HOPE Support Services held their AGM at the Chase Hotel. Actually, the formal part of the meeting was held quietly beforehand and we were given an inspiring show by the young people who deliver support to young people who have a close family member with a life threatening illness. They work very closely with St. Michael’s Hospice, near Hereford. Here is a video on the St. Michael’s Web-site. made by HOPE.
To find out more about this superb charity, click here.
As an example of a group of people, mostly young adults, prepared to work selflessly to help others in dire distress, this group cannot be beaten.
The Herefordshire Voluntary Organisations Support Service (HVOSS) held its AGM at the Kindle Centre, Hereford. HVOSS sits at the centre of Voluntary organisations in Herefordshire providing help, advise and services. The meeting was welcomed by Lynda Wilcox, Chair of HVOSS and Will Lindesay, Chief Executive told us about the year gone by and plans for the future.
Here is a link to their web-site. Every voluntary organisation in Herefordshire should be a member.
A number of HVOSS members gave presentations.
A lot of people doing great work for others. their reward was some very good cakes.
The Herefordshire Group Training Association, part of the Herefordshire and Worcestershire Group Training Association, work with local companies to run their Apprentice schemes and this was the ceremony to give the awards to those who had passed certain training levels. These included NVQ Level 2, EAL Level 2 Diploma, NVQ level 3 in different aspects of engineering, and up top level 4 in Commerce (accounting, customer service, business and administration, warehousing and storage).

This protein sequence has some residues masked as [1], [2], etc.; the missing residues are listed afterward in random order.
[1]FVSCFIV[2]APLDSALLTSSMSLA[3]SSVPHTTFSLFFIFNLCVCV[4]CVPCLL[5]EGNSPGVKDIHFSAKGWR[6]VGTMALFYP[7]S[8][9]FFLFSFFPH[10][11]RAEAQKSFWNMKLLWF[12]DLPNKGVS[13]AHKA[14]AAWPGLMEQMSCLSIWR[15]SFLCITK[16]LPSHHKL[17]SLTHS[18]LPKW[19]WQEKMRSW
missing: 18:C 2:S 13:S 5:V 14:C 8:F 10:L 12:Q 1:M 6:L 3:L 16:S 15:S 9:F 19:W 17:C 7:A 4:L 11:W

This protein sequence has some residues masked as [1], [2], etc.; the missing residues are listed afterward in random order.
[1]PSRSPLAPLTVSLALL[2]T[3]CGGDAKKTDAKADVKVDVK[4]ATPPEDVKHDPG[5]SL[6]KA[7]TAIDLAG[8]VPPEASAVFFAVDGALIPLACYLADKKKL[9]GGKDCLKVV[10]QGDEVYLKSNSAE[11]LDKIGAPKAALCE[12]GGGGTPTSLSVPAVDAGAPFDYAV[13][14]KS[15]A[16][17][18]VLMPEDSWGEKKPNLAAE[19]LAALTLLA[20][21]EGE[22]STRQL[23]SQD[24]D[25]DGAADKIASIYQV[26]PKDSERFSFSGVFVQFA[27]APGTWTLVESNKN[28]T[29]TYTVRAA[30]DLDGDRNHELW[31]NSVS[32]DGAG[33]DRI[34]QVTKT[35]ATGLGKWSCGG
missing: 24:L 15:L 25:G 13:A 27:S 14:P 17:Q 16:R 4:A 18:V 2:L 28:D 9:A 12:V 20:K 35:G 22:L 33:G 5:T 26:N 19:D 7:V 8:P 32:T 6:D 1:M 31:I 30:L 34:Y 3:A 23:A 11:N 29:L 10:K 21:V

Some special awards were made to students who had particular excelled, often against difficult circumstances. The employers who take part in these programmes were also lauded.
The evening was inspired by the story of the Ocean Brothers, so called because two half Brothers, Dr. Greg Bailey (aged 28) and Jude Massey (aged 19) rowed across the Atlantic Ocean to raise funds for the British Skin Foundation in memory of their late father/step-father who died of skin cancer in 2015. 3,000 miles in 53 days. Much of their equipment failed. though they made light of these set-backs, there must have been times when they thought that they would not survive. Survive they did and told their story in a delightful way. Inspirational. If you feel like giving, click here.
For more information about the Apprentice scheme, click here.
At the previous probation forum, I floundered in a sea of acronyms. This time, a glossary of abbreviations was kindly provided, especially for the High Sheriff.
The forum received reports from the National Probation Service (NPS) and the Warwickshire and West Mercia Community Rehabilitation Company (CRC). Since the last forum, changes to the way that the NPS is structured – in effect, a renationalisation. While changes happen at the top, those who deliver the service keep up their good work.